Risk Factors for Neonatal Sepsis in Pregnant Women with Premature Rupture of the Membrane

Dwiana Ocviyanti, William Timotius Wahono

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6 Citations (Scopus)

Abstract

Background. Premature rupture of the membrane (PROM) is associated with high maternal as well as perinatal morbidity and mortality risks. It occurs in 5 to 10% of all pregnancy while incidence of amniotic membrane infection varies from 6 to 10%. This study aimed to determine the incidence of neonatal sepsis in Cipto Mangunkusumo Hospital and the risk factors. Methods. A cross-sectional study was done in Cipto Mangunkusumo Hospital, Jakarta, from December 2016 to June 2017. The study used total sampling method including all pregnant women with gestational age of 20 weeks or more experiencing PROM, who came to the hospital at that time. Samples with existing comorbidities such as diabetes mellitus or other serious systemic illnesses such as heart disease or autoimmune condition were excluded from the analysis. Results. A total of 405 pregnant women with PROM were included in this study. There were 21 cases (5.2%) of neonatal sepsis. The analysis showed that risk of neonatal sepsis was higher in pregnant women with prolonged rupture of membrane for ≥ 18 hours before hospital admission (OR 3.08), prolonged rupture of membrane for ≥ 15 hours during hospitalization (OR 7.32), and prolonged rupture of membrane for ≥ 48 hours until birth (OR 5.77). The risk of neonatal sepsis was higher in preterm pregnancy with gestational age of <37 weeks (OR 18.59). Conclusion. Risk of neonatal sepsis is higher in longer duration of prolonged rupture of membrane as well as preterm pregnancy.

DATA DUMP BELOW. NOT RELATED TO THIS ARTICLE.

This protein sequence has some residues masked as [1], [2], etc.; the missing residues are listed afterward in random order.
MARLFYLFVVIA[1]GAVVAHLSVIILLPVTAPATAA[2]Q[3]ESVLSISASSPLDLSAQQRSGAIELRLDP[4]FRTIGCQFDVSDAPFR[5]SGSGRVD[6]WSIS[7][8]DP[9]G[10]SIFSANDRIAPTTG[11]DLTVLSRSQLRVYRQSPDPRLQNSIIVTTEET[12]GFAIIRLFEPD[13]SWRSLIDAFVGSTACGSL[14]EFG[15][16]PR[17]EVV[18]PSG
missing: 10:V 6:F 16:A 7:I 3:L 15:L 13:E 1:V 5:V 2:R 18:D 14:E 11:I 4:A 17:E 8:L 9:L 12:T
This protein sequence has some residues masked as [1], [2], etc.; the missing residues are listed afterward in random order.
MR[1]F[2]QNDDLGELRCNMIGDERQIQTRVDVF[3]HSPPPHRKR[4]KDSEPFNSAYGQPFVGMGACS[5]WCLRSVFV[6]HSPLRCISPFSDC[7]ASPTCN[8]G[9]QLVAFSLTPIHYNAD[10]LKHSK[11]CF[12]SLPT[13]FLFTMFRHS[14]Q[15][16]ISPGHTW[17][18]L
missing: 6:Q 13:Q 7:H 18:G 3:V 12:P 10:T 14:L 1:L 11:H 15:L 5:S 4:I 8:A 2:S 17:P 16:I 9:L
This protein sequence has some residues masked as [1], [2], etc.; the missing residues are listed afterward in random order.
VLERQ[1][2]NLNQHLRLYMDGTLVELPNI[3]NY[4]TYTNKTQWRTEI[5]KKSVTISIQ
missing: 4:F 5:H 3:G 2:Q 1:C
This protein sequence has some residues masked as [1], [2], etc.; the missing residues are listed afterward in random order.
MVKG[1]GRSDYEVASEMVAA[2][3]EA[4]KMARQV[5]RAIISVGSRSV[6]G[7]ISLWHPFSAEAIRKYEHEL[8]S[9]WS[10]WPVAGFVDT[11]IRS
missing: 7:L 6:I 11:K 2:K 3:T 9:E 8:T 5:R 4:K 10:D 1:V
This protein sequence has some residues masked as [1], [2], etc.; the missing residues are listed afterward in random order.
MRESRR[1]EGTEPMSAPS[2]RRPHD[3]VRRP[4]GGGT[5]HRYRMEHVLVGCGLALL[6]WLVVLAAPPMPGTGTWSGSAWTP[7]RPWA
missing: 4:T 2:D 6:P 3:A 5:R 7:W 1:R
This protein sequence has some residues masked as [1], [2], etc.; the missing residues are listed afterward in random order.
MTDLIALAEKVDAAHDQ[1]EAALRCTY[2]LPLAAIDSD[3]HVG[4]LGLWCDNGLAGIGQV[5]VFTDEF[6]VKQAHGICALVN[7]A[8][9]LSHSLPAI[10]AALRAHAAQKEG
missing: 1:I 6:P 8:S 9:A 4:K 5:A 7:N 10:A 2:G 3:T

Original languageEnglish
Article number4823404
JournalJournal of Pregnancy
Volume2018
DOIs
Publication statusPublished - 1 Jan 2018

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